all that’s you? I’ve been handicapping. Now for 30 years, more or less, and I don’t know anything. I’m a complete idiot. You know, I mean, you can spend your entire life studying as Andy buyer has spent his entire life studying this. He was like, about 10 minutes from graduating Harvard, and blew it off to go to the races and never did it and spent his entire life in this industry. You could spend your whole life handicapping horse races and still find a new thing just about every day. So it is that complicated. But it doesn’t have to be you know, you look at these couple things that I just went through, you’ll know a little bit you’ll be enough, you’ll know enough to be conversant and make a make a better pick. Then I like orange, and that horse has orange. So

Nestor J. Aparicio  32:59

well. Yeah. And I’ve gone with that. And you know for me, so my name is NES Tor, which is really weird name and the 25th anniversary documentary sort of points out that I didn’t like that name so much. It was my father’s name, which is another that’s another complexity that will be in the third book. But so you know, NES people call me nasty, nasty, nasty, nasty, nasty, but most of my friends call me nasty. My wife calls me NAS, right. I didn’t realize NES was like a suffix until I was like 45. And I would have totally stole Preakness years ago. And I got it. So fierce Ness runs and unlike well I got it You know, it’s got my name and and I got a you know, a couple years thing as we watch the race, my wife loves the races. Like she just thought she loves horses. She wants to go to hell. She just it’s of all the things we do music, travel, horse racing, anytime I take her near the track or offer that she loves it. She loves the track, but she loves the horses. Right? So we’re we watched the race on TV and mystic Danwon. And Dan is her dad’s name. Oh, like so I’m like, have we been there? You would have bet that horse I know, especially that number, you would have put $5 on that horse. got free drinks out of this, especially at that number. We’re not getting that number this week. And it really is. The odds are a little lower. It’s a little more crowded nine horses and a couple of six to ones with a shot. Right? I mean, it’s a good race in that way.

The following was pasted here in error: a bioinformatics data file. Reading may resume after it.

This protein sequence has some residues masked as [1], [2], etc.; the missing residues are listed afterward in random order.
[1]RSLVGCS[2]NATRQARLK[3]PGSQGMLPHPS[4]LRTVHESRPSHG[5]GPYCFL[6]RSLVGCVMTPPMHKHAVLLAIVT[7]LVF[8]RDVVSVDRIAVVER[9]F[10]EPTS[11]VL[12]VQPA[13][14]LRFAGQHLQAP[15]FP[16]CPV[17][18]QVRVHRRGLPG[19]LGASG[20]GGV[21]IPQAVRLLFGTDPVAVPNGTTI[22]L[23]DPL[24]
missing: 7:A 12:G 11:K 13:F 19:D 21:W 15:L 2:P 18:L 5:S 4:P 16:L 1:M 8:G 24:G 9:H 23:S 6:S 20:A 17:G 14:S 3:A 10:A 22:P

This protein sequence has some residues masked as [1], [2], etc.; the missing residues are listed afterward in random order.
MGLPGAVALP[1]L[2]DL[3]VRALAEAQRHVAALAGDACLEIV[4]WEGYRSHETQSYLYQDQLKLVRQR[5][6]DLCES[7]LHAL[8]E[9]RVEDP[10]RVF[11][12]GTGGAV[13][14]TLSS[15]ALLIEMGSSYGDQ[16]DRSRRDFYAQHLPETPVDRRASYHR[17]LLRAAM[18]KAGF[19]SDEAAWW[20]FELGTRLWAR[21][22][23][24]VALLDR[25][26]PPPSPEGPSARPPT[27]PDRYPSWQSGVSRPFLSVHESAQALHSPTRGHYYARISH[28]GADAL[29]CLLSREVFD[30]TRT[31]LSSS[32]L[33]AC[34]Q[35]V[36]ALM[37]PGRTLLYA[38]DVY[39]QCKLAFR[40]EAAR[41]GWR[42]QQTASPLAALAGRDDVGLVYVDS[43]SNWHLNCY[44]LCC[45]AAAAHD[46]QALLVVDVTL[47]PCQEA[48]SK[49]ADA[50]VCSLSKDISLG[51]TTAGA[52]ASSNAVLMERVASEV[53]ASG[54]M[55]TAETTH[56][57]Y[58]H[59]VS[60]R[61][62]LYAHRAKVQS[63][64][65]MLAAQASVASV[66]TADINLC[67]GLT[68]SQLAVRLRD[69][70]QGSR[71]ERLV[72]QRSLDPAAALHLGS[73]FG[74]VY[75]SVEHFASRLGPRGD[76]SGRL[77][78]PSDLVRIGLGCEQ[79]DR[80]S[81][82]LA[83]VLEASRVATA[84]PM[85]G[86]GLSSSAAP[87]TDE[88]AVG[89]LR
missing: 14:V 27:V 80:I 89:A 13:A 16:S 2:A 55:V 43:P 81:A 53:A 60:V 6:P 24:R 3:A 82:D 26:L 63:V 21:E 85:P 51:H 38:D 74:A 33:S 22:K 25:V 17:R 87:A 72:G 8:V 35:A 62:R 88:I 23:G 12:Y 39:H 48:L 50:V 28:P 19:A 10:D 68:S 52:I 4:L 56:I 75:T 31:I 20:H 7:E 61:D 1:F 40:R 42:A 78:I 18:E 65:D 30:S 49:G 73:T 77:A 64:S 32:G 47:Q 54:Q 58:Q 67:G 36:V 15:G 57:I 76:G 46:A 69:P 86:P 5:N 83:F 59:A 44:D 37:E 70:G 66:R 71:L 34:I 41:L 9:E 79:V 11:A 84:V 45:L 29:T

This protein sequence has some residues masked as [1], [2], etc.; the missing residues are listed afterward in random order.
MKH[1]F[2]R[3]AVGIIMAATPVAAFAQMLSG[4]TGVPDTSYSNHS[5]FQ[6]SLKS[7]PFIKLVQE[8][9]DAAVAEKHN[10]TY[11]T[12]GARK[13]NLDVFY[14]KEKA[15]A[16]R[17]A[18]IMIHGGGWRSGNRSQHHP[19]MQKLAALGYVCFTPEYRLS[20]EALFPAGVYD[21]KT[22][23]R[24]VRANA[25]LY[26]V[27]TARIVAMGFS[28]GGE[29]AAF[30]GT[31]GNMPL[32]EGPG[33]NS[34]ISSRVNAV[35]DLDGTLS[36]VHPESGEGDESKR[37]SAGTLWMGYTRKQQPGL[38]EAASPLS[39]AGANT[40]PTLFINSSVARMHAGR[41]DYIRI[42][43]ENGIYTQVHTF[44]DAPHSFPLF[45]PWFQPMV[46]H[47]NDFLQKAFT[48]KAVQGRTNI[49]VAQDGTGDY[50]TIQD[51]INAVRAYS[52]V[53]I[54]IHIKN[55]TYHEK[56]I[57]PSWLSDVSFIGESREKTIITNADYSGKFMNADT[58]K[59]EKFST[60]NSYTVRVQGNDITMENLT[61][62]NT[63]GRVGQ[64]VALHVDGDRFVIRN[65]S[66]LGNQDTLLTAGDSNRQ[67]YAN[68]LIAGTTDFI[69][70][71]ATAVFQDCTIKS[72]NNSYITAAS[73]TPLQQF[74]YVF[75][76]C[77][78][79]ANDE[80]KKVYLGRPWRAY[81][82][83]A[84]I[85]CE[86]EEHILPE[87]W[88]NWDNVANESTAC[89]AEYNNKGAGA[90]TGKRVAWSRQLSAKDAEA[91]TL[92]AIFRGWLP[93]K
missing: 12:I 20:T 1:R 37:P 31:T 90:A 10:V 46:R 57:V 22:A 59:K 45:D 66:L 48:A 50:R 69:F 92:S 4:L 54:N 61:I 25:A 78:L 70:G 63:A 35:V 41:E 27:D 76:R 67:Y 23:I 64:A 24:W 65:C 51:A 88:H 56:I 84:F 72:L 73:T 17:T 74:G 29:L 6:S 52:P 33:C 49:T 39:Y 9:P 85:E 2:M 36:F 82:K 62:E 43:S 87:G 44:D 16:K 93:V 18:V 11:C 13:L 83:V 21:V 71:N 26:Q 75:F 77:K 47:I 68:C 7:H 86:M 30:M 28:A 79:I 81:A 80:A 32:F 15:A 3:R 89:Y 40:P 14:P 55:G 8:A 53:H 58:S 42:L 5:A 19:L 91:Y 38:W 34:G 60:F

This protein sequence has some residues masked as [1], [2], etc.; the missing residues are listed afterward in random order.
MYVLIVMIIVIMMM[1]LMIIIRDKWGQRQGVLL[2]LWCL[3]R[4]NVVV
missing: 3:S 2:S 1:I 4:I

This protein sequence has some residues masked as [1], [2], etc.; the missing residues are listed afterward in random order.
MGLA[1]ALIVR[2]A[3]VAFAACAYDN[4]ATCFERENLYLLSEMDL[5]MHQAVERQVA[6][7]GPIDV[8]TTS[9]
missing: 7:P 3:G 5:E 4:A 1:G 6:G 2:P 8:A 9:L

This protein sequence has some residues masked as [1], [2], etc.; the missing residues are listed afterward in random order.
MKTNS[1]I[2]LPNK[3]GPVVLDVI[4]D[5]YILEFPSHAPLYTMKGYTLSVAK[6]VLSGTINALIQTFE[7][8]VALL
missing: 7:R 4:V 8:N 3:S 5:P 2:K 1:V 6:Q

Frank Vespe  34:26


No, I think it is and I think it if Muth is like eight to five, which is his morning line. That’s too short. I can’t bet him at eight to five I don’t make his chances that I like him that much. I don’t I mean, he’s fine, you know, and he’s a contender, but he’s not a strong favorite against this group. I mean, I think Mr. Ken has more value at five to two and I mentioned Tuscan gold, he’s eight to one. You might get a two one on him. I think he might be a play at eight to one. I think Baffert to other horses interesting to imagination, he’s six to one. He’s probably the one who’s going to be in front when they hit the first turn. See how far he goes?

Nestor J. Aparicio  35:08

How’s the course over there? How as a surface

Frank Vespe  35:11

is so far so good. I mean, we it’s been raining. You know, it’s it’s rained every day. So they haven’t been on the turf yet and it’s

Nestor J. Aparicio  35:20

gonna rain all week kind of sort of enough that it’s not drying out for Saturday. Yeah,


Frank Vespe  35:25

I mean, I think so. I would guess if they can possibly be on the turf at all. There’ll be on Friday, Saturday, if it’s at all possible. The dirt course has been fine. It’s been performing fine. I think it’s it’s been you know, when when the track gets wetter a lot of times it plays towards speed. So that’s a thing you might want to keep an eye on but so far, so good. We’ll we’ll knock on wood that you know, Pimlico is historically known as a pretty safe surface pretty good surface. And, you know, years and years ago, it was known as a highway it was just speed, speed speed. It’s been much fairer in recent years.

Nestor J. Aparicio  36:06

All right. Well, Frank fast me has all the racing coverage you need out of the racing is also going to be at the banner this week. And his show has been aired on wn St. We off. Always welcome you back what you know, whenever you want to talk to racing we love and I hope racing becomes more relevant here to have more folks like you want to know what’s going on and more of the public’s attention to know what’s going on about the future of the tracks. And hopefully and I say this for the Orioles. I say this for the Ravens. I say this for the city, hopefully five years, 10 years from now when I’m celebrating my 50th anniversary in media and releasing more blame documentaries that racing becomes bigger than it is today that we are investing as a as a state in this to fix it. And all of the pirating that’s going on from Canada and Florida and California and these people that have treated this like the redheaded stepchild that the local part of this will rise the boats for the race and for the industry. And for being more than one day a year or two days a year Maryland Million or you know, de France is stash. And Mackay and like all of that history, can somehow we’ll find President inertia to make this better, because we are investing in it. We really are. And it’s important.